Swankivy's Reviews > When the Stars Lead to You

When the Stars Lead to You by Ronni Davis
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it was amazing

Please note this review might discuss some raw issues regarding mental illness, depression, and suicidal ideation!

As a person who has had a romantic relationship with a mentally ill person who attempted suicide while I was in a relationship with him, there was a LOT about this that I related to. I was shocked that that was the case considering how unusual it is for me to relate to a first-person protagonist in a romance book. This story, first and foremost, allows for a realistic exploration of what it's like to care about someone who is always fighting this battle against depression. All of the stuff you'd expect to see is here (lovingly and wrenchingly rendered): the occasional wonder of why nothing is ever enough, the feeling that the other person's life should always come before your own because it's their LIFE, the fear that you will lose the person, the guilt if you just can't do it.

As a personal aside, Ashton was a very different person from the person I was in a relationship with, and even though Ashton messed up a lot and failed Devon in many ways that he could have prevented somewhat unrelated to his depression, I felt like he was not at his heart a manipulative person out to twist Devon into serving his interests or shame her into providing love and attention, and even when she fell down a rabbit hole trying to help him it felt like her awareness of these choices was appropriate even if she sometimes let his issues eclipse her life or took too much responsibility for his problems.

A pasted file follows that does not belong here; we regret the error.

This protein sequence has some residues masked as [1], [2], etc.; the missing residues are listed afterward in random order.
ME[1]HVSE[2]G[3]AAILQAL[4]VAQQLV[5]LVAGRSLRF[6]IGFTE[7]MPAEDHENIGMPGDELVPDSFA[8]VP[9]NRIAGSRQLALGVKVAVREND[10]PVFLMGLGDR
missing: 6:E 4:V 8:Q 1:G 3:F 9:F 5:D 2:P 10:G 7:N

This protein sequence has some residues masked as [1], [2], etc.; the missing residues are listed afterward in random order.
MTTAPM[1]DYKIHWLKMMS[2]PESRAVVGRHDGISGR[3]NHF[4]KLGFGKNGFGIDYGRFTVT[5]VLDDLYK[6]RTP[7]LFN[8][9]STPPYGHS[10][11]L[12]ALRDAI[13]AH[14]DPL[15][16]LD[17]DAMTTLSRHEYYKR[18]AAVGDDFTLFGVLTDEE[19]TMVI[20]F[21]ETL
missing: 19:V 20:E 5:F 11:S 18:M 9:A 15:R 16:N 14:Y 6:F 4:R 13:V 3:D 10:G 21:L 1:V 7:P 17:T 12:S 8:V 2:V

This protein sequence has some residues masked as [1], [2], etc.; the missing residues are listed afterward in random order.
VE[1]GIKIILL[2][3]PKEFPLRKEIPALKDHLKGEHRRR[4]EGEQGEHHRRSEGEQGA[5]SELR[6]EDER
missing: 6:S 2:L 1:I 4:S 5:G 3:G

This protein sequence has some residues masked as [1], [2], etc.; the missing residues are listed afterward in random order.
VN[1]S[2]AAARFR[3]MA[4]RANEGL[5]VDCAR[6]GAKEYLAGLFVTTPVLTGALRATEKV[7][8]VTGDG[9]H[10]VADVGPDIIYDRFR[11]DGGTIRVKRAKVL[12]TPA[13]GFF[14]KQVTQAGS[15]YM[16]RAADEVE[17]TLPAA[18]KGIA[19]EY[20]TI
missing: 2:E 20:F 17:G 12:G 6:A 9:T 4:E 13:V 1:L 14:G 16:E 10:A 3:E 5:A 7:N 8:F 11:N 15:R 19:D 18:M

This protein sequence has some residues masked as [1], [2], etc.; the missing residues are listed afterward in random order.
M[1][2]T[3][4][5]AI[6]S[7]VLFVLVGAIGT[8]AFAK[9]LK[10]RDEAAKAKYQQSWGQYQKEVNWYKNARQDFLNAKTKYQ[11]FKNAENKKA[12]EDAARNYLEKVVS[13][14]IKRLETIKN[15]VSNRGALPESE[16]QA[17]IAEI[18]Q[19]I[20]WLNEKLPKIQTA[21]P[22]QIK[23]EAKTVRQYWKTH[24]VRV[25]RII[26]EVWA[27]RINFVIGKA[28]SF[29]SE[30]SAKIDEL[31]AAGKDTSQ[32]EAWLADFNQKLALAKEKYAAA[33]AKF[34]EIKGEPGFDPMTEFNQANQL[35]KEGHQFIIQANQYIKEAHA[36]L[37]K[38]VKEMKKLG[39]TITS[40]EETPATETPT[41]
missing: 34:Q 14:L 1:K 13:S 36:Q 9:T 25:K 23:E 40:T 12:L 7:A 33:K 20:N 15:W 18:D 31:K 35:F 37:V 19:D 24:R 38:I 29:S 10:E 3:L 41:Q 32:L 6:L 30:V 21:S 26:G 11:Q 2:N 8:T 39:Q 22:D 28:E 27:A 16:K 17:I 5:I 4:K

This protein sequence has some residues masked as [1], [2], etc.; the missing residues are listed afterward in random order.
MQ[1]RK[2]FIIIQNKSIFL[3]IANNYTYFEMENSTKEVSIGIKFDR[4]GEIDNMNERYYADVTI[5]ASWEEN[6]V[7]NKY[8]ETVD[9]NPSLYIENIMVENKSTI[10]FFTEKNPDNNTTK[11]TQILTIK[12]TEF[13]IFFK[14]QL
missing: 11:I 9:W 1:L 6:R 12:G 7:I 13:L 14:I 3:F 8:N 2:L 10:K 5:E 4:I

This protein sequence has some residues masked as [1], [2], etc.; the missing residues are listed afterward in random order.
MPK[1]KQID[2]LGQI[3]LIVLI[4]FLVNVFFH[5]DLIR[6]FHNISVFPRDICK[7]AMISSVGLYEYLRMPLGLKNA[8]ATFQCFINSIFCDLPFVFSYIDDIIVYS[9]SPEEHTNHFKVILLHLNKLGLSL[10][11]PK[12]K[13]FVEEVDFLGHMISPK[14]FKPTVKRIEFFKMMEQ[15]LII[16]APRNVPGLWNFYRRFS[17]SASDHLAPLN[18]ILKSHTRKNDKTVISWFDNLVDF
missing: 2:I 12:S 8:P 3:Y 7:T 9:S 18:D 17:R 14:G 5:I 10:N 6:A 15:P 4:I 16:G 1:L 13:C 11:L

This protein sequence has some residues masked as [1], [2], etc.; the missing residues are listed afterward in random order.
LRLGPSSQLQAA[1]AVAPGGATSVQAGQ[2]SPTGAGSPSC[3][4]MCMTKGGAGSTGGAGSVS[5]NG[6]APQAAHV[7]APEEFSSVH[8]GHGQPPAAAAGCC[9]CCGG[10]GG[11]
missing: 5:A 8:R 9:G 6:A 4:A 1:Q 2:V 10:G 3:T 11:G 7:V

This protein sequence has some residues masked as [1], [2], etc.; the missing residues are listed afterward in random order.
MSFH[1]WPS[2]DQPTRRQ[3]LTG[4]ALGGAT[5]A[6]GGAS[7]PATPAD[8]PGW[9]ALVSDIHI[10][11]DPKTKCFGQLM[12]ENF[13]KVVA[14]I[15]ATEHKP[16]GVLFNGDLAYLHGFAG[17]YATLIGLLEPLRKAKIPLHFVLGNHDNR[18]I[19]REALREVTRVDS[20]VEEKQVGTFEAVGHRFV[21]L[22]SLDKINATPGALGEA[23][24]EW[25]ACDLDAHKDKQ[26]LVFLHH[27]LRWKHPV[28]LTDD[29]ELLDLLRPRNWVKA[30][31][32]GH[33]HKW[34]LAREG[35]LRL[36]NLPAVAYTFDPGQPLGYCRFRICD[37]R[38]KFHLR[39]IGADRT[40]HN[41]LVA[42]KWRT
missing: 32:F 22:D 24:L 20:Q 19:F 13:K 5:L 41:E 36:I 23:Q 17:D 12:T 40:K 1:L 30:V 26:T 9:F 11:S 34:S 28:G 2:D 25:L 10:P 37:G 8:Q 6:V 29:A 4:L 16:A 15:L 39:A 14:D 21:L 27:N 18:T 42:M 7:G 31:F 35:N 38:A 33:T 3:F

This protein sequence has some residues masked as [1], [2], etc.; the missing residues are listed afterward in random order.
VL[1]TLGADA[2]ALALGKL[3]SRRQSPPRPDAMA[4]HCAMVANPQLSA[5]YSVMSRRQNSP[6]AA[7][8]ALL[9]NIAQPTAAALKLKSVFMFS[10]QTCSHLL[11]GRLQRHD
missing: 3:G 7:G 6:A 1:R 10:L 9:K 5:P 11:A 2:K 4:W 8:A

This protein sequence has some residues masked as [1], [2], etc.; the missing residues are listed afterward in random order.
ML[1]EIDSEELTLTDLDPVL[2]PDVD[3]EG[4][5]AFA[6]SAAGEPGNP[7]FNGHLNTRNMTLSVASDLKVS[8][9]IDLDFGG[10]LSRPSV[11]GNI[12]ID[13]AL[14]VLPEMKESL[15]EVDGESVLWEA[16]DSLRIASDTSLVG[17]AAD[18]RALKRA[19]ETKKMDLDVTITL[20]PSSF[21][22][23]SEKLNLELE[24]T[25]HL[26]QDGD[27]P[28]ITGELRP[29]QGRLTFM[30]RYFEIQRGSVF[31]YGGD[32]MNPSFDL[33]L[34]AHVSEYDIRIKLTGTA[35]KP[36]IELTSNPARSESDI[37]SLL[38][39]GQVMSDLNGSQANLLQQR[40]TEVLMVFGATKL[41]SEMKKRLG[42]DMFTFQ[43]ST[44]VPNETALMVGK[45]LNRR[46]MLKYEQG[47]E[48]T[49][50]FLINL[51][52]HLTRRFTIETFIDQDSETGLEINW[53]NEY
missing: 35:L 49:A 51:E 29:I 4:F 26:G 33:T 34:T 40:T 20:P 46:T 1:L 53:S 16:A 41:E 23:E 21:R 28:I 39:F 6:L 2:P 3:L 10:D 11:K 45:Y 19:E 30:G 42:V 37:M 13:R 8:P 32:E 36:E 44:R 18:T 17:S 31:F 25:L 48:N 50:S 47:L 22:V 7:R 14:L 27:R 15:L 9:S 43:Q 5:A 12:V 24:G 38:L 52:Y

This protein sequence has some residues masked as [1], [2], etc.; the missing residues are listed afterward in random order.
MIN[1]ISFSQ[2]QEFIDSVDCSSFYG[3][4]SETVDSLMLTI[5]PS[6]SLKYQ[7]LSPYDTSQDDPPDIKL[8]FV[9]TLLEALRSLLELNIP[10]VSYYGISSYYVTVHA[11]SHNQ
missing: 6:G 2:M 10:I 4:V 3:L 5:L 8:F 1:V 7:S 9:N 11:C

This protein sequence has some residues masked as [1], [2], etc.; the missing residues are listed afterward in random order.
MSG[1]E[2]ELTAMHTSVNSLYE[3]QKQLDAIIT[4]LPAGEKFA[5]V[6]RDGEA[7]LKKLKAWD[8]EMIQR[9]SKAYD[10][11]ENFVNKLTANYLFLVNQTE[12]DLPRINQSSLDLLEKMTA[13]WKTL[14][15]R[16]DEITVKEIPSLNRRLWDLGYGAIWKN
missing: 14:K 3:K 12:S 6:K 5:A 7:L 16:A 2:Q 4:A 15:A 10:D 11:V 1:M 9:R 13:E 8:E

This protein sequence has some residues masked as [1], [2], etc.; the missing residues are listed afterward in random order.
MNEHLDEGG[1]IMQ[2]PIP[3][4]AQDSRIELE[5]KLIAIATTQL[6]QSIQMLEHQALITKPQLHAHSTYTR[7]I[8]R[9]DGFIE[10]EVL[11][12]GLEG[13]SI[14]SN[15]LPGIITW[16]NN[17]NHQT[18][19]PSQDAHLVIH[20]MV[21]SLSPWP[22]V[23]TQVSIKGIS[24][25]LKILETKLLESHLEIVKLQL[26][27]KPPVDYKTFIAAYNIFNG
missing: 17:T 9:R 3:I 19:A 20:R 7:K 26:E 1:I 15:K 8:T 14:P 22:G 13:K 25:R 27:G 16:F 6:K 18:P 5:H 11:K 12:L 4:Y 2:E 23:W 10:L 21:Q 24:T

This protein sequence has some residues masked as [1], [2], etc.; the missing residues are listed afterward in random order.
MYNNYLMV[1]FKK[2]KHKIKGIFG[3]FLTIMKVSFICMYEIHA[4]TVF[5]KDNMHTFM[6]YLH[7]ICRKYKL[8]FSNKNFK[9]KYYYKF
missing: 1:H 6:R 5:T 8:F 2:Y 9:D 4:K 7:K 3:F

I know what it's like to realize it's always going to be something else, it's never going to permanently "be better"--it can only be managed--and I know what it's like to decide you are, yourself, worth more than what you'd be if you simply stood and waited for the other person to need you, desire you, and come to you. It is okay to choose yourself, and it is not cruel. You aren't rejecting someone as a person if you need to change your relationship with them to continue to survive. You are not a bad person or a failure if you cannot "save" them.

I loved, LOVED that Devon learned this hard, hard lesson, and that she didn't have to pay for it with catastrophic consequences. I love that I wasn't mad at her for her questionable choices because they all felt true, and even when they didn't feel reasoned they never felt like they made no sense.

There were only two things in this book that bothered me a little.

One was how much emphasis there was on the Rich People Life--which Devon is on the outskirts of because she goes to an elite school but isn't a Society Person herself--and even though there was a realistic acknowledgment of how into their weird dynasties these powerful families are, I've never been able to fully digest or appreciate the emphasis some of these types of books have on name brands, status, legacy, and high society. I've read quite a few books in which one of the differences between the romantic leads is moneyed-elite-meets-poor-underprivileged-person, and there's this focus on Glam with a capital G that I never related to.